Types of Requests
Most boundary modification requests presumably will be one of two types specifically permitted by the regulation: either scientific or jurisdictional. Scientific modifications are based on geologic or hydrologic criteria, while jurisdictional modifications are designed to promote sustainable groundwater management. (Cal. Code Regs., tit. 23, § 342.) DWR may exercise its discretion to consider other types of modification requests (id. at § 342.6), except that “administrative adjustments” are not permitted. (Id. at § 342.) The required supporting information varies for scientific versus jurisdictional modifications (compare id. at § 344.14, with id. at § 344.16), but all types of requests require a substantial amount of documentation. (See id. at §§ 344 et seq.)
A jurisdictional request may be possible where a scientific request cannot be supported, and may effect a modification that is not based on hydrogeology. For example, a jurisdictional request may seek consolidation of basins within a county (Cal. Code Regs., tit. 23, § 342.4(b)), which could not be effected through a scientific request. (See id. at § 342.2.)
Processing of Requests
When DWR receives a request, DWR will acknowledge receipt and post all the submitted materials on its website. (See Cal. Code Regs., tit. 23, § 343.10(a).) Next, DWR will determine whether the request is supported by sufficient information. (Id.at §§ 343.10(b).) In general, DWR will not begin its evaluation of the merits of the request until the request is complete. (See id. at §§ 343.10(a)-(c), 343.12.) When DWR determines that a request is complete, DWR will initiate a 30-day public comment period. (See id. at §§ 343.10(c), 343.12.)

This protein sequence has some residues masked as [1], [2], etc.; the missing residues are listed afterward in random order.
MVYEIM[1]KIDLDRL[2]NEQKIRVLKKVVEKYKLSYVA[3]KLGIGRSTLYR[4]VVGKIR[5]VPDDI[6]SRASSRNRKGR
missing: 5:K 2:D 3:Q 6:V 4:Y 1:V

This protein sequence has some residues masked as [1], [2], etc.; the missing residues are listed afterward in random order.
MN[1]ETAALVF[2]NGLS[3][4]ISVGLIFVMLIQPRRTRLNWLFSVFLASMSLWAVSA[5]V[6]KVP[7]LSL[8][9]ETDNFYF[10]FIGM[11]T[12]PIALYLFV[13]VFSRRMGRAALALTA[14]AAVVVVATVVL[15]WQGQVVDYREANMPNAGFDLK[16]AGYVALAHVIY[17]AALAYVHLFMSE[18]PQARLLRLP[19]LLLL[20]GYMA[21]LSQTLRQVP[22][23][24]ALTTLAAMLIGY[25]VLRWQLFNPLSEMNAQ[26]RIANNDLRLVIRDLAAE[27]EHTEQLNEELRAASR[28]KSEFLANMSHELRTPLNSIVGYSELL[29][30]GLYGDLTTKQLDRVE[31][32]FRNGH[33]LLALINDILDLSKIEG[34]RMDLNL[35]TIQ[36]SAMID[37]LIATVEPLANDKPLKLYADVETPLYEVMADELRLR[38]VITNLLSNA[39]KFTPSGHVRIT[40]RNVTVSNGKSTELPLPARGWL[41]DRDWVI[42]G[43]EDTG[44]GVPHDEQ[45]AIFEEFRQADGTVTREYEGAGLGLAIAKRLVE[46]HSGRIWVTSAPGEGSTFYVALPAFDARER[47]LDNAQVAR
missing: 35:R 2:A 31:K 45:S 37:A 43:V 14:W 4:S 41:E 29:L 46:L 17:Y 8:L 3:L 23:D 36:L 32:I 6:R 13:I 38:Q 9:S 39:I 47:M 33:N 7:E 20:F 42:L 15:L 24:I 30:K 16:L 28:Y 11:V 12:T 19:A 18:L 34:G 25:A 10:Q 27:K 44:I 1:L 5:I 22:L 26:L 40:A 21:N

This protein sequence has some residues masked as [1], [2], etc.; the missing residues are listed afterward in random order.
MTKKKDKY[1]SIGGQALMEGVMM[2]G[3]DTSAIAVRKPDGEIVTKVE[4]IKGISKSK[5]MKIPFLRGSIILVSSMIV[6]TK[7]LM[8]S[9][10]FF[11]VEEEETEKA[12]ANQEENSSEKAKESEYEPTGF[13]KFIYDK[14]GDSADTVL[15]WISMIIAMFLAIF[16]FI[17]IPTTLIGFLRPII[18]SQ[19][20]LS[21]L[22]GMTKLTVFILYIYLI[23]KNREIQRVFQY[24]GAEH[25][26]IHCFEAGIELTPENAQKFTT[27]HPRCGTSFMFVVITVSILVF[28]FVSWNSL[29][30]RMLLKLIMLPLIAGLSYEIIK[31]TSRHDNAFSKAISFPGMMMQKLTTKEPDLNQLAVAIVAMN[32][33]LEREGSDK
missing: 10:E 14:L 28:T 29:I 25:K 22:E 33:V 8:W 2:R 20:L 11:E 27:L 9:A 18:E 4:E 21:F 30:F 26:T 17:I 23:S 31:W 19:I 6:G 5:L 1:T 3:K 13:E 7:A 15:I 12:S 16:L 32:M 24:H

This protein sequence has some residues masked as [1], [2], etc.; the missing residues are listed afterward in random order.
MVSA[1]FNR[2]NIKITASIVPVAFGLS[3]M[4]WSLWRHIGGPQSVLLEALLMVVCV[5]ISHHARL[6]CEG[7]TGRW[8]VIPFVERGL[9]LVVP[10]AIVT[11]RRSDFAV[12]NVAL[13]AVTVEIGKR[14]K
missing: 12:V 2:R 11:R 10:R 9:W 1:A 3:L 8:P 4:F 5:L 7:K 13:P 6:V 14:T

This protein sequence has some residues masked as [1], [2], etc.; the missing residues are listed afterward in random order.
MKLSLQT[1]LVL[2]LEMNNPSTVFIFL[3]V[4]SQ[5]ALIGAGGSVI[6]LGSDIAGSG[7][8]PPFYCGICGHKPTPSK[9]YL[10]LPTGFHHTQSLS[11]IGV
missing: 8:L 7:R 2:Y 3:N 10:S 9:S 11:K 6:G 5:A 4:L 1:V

DWR representatives have stated that DWR recognizes the advantages to consolidating basin boundaries but disfavors further basin subdivisions. Therefore, DWR is likely to set “a high bar” when reviewing any modification requests to subdivide a basin. (See California Water Commission adopts regulation for modifying basin boundaries, the first of the Sustainable Groundwater Management Act (Oct. 23, 2015) Maven’s Notebook, [as of November 24, 2015].)
DWR has equipped its website with tools to help local agencies and their advisors navigate the process. DWR’s Boundary Assessment Tool offers interactive maps of existing basin and subbasin boundaries, and the Modification Request System allows agencies to submit initial notifications and boundary modification requests, as well as monitor the status of requests. DWR has also announced that it will make an instructional webinar about boundary modifications available on its website starting on December 17, 2015. (See DWR, SGM Sustainable Groundwater Management, Basin Boundary Modifications, [last visited Nov. 24, 2015].)
Interested parties should take immediate action in order to participate in the boundary modification process. The results of this process will have important implications for how groundwater basins are regulated and managed under SGMA.